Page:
If I had a dollar for the number of times a teen/young adult has told me that it doesn’t matter what they post on Facebook, Twitter etc, ‘they’re kids and it won’t affect them’, well, I’d probably have enough money to eat out at a really fancy restaurant.
This isn’t a new idea – as a teen, I thought the stuff I put on my livejournal or MySpace could not possibly have an impact in my life. But the difference between then and now was that back then, it wasn’t open to the same kind of publicity as Social Media then. Even though it was still considered a form of ‘social’ media, more often than not, it was kind of an anti-social media. Many of us used those spaces to hide our deepest, darkest thoughts; the things we wanted the rest of the world never to see, but didn’t feel our diaries were the right place for it.
Now, it’s out there for the world to see. Most tweens and teens rarely employ security settings, leaving the content they publish for the world to see. There are many adults guilty of this too; somehow believing that because it’s on the internet they can say whatever they want, behave however they want, and be completely absolved of consequences.
But that’s not the case. Employers are checking up on people’s social media accounts to see what kind of person they are, and whether they’re a fit or a potential liability for the company.
And those public tweets sent when you were 14 could very well be the thing that throws you off your career goal, like this former Calgary Liberal Candidate . Something she had posted as a teenager surfaced; and then more and more. Tweets that were stupid teenaged behaviour not only derailed her political career (at least for now), but also caused a lot of people to lose respect for her.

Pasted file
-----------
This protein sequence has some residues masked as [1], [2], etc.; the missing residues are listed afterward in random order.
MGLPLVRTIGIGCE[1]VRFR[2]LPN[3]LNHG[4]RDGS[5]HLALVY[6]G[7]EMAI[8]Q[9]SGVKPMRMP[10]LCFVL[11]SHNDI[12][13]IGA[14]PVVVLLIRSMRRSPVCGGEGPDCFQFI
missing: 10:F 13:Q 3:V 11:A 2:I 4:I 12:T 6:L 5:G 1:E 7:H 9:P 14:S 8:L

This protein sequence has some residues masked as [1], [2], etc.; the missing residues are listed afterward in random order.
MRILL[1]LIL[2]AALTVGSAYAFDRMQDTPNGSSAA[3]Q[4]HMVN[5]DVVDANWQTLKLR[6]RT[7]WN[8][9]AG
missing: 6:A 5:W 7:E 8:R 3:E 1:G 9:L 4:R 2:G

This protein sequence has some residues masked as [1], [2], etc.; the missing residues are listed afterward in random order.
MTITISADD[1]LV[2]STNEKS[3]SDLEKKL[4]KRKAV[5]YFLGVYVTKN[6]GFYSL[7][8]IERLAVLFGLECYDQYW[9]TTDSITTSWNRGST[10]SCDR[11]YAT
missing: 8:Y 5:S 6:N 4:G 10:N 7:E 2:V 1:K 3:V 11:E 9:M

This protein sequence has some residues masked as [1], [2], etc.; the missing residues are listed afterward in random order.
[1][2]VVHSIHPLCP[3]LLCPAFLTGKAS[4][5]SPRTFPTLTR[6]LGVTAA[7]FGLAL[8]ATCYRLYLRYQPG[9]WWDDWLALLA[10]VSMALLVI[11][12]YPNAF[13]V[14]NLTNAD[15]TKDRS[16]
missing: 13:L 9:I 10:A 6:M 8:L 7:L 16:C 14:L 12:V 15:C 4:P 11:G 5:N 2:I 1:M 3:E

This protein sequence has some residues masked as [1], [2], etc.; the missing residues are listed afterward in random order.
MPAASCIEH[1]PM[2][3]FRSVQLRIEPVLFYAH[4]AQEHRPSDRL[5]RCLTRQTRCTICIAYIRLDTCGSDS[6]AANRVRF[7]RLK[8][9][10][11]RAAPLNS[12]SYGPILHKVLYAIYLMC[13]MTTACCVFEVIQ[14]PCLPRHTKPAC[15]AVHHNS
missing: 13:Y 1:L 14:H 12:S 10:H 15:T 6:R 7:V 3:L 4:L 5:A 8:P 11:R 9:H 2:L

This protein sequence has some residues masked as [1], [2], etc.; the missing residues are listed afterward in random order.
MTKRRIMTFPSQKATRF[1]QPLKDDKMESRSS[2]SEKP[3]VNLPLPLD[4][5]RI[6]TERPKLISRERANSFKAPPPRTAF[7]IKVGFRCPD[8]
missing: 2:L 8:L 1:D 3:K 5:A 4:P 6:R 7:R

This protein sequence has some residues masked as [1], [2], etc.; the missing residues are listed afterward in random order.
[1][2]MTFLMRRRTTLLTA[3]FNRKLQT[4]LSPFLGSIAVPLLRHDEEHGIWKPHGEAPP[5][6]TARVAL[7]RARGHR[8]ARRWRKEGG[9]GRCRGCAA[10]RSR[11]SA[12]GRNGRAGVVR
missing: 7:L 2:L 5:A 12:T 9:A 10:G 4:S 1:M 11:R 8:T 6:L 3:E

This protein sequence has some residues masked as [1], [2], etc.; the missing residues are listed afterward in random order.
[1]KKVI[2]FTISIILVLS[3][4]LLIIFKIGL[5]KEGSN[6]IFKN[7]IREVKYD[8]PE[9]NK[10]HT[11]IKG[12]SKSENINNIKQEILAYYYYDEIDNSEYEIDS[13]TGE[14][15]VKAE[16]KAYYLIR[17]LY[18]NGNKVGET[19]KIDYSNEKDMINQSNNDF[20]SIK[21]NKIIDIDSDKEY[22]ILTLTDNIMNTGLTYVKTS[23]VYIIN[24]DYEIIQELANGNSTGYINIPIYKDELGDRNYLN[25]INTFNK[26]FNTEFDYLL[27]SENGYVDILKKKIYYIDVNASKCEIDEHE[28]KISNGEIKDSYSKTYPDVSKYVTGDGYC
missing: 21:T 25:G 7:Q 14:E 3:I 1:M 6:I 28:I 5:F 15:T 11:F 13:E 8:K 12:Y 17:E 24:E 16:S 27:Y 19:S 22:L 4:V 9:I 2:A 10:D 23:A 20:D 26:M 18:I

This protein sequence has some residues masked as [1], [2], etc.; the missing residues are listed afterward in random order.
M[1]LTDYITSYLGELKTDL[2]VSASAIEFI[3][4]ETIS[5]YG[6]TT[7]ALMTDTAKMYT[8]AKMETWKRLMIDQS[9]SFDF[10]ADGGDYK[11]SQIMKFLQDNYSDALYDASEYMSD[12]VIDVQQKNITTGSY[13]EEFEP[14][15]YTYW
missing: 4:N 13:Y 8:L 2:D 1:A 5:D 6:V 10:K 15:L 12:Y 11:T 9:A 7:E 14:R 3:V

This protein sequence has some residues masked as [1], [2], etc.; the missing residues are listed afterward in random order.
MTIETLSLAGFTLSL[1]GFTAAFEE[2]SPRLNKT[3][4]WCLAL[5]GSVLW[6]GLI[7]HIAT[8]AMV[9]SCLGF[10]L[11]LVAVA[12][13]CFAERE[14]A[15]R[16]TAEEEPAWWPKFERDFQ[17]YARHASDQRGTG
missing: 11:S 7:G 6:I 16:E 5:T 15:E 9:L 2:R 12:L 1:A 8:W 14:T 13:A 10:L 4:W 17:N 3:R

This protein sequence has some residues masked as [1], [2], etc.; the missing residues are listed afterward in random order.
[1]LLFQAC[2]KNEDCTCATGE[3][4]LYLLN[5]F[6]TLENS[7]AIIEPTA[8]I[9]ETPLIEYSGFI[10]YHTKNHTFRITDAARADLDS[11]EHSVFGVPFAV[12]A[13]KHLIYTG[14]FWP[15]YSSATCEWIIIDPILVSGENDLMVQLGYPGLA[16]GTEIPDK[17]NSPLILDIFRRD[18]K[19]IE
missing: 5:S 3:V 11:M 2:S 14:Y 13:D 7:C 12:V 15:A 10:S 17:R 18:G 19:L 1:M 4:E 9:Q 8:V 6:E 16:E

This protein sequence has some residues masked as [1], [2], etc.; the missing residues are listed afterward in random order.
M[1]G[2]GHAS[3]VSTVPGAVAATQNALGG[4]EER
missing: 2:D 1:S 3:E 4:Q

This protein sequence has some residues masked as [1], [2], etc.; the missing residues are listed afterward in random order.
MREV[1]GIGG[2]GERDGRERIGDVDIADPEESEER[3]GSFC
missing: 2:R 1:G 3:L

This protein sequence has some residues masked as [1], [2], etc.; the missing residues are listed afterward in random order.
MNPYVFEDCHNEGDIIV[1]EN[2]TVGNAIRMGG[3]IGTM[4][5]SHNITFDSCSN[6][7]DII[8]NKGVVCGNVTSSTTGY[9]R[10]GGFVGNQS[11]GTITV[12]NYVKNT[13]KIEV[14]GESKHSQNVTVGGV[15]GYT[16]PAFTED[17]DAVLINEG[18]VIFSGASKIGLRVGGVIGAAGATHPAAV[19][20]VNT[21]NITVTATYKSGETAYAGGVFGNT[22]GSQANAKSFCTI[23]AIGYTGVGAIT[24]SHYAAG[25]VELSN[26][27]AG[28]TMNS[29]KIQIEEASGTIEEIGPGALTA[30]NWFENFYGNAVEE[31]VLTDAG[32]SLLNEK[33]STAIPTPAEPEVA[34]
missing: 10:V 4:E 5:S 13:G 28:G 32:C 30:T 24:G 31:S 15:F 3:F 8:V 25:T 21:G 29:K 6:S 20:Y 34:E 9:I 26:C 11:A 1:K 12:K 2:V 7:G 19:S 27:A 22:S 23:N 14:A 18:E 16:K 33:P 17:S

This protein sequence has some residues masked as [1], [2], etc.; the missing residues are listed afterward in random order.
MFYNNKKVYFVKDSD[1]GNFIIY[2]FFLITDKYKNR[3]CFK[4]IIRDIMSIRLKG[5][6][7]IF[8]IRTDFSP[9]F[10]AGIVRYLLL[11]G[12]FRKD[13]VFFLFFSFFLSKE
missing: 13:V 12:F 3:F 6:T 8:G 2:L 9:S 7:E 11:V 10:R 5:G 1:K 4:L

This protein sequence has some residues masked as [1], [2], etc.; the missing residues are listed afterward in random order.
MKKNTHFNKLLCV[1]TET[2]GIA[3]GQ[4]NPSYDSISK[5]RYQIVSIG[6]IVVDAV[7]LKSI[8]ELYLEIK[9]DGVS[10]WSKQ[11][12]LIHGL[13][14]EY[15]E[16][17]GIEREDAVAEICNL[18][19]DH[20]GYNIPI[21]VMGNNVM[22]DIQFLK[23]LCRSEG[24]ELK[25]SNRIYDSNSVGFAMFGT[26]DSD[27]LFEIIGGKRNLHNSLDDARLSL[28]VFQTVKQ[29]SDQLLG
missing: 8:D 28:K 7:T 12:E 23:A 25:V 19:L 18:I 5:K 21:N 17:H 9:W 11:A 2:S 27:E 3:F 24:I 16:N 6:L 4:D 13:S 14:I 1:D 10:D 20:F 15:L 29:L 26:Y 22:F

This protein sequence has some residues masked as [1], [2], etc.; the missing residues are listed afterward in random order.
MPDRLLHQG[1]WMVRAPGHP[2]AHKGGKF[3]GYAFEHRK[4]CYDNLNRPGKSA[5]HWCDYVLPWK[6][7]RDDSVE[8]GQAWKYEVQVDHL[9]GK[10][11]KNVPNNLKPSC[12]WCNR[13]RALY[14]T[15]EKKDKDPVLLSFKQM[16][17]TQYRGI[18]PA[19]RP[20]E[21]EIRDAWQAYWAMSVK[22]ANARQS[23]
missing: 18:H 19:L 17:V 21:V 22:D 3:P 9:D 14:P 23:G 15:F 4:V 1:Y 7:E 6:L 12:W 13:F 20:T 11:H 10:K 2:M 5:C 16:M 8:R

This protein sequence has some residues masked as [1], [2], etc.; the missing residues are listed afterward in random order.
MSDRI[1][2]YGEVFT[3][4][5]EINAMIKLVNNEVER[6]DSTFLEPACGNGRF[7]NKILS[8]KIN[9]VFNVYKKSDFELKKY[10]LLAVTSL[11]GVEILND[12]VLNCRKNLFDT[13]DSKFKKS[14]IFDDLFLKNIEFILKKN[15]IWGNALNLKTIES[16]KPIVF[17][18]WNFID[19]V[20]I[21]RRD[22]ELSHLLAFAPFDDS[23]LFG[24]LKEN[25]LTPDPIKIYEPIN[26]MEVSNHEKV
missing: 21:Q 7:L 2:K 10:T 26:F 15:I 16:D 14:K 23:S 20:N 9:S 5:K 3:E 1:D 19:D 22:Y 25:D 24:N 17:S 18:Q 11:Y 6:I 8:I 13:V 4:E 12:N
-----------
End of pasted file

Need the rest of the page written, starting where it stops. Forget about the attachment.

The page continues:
As one person I spoke to pointed out, some of the worst of the tweets were written when this Candidate was 18, a mere three years ago. While yes, a person can change a lot in three years, it seems like a rather radical change to go from telling someone that their mother should have used a coat hanger, to becoming a sympathetic open-minded individual. It is possible, and I’m not saying that she didn’t undergo some big revolution in her life that made her realize what a douchecanoe she was as a teenager. She may genuinely be an awesome person now.
But when you don’t even address the fact that you used to be a douche online, because you were ‘just a kid’, and it surfaces, there are not going to be a whole lot of people that trust you after that.
And while this is a situation that played out nationally, most won’t. But it doesn’t mean that those awful, hateful tweets and Facebook posts you wrote calling your ex-girlfriend a whore or making some racist comment aren’t going to come back to bite you. Those pictures of you smoking up at a party when you were 15 could be the thing that costs you a great job, or an amazing opportunity.
How you behave now WILL have an effect on you as an adult. Turning 19 does not immediately absolve you of the consequences of breaking the law or being an idiot.
Moral of the story: I don’t care if you’re 13 or 30, or 65 going on 100. Don’t run your mouth on the internet. It doesn’t protect you from the consequences of your ignorance; it just means a far larger audience has access to it, and the ability to hold it against you.